Abstract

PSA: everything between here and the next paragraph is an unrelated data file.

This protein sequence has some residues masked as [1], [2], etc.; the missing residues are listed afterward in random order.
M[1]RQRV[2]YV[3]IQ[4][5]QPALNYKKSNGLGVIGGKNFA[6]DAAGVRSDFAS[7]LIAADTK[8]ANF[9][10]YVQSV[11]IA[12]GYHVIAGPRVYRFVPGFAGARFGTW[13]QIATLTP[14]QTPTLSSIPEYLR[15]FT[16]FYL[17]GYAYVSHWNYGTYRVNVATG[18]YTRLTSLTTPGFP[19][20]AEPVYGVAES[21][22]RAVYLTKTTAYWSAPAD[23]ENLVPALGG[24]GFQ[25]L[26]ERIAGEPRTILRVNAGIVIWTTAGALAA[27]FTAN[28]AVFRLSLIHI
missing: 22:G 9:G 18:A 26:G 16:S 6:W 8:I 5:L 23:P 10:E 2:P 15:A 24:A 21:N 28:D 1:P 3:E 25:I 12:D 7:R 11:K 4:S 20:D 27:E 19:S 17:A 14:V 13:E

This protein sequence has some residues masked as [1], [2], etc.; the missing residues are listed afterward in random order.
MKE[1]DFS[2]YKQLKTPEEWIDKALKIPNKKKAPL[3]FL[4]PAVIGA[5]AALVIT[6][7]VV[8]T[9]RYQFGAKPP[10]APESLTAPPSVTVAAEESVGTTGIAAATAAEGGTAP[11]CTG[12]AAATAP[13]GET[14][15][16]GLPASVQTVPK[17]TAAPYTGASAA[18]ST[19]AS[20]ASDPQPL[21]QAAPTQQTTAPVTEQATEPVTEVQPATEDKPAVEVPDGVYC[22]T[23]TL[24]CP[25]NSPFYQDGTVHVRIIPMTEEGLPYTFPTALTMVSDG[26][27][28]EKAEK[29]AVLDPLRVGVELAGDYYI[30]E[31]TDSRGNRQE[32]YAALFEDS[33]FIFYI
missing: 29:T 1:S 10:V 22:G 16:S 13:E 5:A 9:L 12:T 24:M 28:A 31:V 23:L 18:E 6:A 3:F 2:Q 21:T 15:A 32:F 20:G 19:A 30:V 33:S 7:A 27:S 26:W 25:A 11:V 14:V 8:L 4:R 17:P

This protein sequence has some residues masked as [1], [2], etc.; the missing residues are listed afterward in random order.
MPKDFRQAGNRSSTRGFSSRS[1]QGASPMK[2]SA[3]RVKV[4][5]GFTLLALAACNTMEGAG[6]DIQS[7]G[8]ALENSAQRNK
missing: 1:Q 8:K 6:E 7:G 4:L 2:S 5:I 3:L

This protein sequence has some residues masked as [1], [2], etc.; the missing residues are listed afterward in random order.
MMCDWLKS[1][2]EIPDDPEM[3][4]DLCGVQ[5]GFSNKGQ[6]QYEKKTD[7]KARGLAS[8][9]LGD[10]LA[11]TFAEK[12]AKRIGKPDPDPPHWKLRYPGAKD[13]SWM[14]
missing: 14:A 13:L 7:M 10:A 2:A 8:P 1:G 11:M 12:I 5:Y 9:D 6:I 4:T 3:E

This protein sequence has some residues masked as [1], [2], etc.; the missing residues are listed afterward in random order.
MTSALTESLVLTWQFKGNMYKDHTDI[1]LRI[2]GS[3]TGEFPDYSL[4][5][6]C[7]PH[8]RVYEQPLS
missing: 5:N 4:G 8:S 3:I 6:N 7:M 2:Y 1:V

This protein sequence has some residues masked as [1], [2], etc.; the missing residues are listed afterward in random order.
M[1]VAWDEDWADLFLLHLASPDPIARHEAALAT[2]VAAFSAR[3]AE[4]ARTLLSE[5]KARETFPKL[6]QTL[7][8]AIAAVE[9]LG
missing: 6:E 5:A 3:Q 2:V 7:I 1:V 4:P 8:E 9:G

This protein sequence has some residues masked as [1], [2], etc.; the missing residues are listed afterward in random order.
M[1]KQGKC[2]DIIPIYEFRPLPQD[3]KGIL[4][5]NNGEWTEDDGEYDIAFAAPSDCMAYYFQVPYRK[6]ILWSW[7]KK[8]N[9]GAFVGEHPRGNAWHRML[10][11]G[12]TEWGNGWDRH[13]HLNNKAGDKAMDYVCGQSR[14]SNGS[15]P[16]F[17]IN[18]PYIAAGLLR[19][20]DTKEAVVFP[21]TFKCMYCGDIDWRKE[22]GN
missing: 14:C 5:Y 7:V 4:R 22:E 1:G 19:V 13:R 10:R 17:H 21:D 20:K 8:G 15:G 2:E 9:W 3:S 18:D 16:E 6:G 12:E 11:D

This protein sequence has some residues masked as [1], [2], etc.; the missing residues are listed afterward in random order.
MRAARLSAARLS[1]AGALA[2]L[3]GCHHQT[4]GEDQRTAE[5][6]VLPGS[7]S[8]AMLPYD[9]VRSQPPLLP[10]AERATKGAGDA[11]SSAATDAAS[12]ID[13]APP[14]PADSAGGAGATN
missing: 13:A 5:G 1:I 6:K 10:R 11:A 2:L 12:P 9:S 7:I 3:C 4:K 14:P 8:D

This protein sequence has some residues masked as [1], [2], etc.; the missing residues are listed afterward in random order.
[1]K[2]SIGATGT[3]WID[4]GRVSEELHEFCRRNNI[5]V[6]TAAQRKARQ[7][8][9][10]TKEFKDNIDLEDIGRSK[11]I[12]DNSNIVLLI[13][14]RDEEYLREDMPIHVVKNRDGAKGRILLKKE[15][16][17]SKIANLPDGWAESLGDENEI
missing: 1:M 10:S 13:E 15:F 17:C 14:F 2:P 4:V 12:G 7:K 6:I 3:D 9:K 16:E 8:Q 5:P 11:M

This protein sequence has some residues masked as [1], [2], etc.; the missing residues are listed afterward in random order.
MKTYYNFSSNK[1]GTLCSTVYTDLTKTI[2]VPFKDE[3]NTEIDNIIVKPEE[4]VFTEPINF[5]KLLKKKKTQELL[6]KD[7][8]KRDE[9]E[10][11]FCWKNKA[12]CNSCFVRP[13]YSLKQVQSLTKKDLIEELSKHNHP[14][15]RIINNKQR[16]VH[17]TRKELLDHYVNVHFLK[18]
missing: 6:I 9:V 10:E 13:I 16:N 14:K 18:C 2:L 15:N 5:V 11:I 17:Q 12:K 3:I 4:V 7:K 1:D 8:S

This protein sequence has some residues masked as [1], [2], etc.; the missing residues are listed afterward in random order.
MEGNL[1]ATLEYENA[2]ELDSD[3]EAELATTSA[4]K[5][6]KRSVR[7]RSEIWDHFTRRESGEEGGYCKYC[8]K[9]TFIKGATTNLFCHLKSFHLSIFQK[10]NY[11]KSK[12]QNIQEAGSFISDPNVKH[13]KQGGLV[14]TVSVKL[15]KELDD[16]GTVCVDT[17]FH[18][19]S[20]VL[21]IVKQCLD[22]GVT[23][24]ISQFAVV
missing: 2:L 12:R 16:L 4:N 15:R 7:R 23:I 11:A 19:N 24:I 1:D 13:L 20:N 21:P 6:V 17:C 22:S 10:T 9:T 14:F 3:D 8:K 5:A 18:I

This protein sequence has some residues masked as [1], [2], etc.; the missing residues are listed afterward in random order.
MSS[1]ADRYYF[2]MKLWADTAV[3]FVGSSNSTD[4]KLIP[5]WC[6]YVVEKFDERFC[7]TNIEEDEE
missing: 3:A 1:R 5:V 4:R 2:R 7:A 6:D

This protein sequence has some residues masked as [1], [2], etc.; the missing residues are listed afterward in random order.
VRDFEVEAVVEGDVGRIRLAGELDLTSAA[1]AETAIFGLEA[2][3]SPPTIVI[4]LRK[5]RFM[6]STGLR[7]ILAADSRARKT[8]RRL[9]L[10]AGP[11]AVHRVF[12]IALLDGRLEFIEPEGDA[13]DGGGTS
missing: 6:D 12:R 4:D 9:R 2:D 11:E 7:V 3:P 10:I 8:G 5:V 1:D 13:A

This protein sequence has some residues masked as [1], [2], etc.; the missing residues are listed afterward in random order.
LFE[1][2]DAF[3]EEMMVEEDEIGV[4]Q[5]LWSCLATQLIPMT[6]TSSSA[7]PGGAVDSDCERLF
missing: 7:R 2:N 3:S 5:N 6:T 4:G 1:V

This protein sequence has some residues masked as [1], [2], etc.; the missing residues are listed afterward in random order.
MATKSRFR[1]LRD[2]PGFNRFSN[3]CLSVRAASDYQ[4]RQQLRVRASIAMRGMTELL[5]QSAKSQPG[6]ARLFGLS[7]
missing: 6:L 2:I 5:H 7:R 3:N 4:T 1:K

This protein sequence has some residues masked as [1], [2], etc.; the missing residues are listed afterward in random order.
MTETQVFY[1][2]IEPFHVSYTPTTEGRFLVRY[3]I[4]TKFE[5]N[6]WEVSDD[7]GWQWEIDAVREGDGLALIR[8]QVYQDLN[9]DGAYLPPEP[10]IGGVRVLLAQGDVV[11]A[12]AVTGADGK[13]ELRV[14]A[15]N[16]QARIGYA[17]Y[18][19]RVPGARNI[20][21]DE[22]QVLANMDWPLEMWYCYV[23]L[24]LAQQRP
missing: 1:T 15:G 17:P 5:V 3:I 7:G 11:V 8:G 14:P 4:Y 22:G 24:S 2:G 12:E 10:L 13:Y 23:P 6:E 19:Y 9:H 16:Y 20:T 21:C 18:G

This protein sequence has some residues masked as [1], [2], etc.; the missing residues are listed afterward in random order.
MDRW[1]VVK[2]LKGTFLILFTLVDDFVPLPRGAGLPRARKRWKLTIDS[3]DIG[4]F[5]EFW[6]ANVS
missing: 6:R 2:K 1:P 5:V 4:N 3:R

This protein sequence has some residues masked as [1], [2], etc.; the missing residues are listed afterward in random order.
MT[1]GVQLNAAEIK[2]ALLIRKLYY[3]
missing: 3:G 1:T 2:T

The therapeutic responsiveness of genetically defined tumors expressing or devoid of the p53 tumor suppressor gene was compared in immunocompromised mice. Tumors expressing the p53 gene contained a high proportion of apoptotic cells and typically regressed after treatment with gamma radiation or adriamycin. In contrast, p53-deficient tumors treated with the same regimens continued to enlarge and contained few apoptotic cells. Acquired mutations in p53 were associated with both treatment resistance and relapse in p53-expressing tumors. These results establish that defects in apoptosis, here caused by the inactivation of p53, can produce treatment-resistant tumors and suggest that p53 status may be an important determinant of tumor response to therapy.

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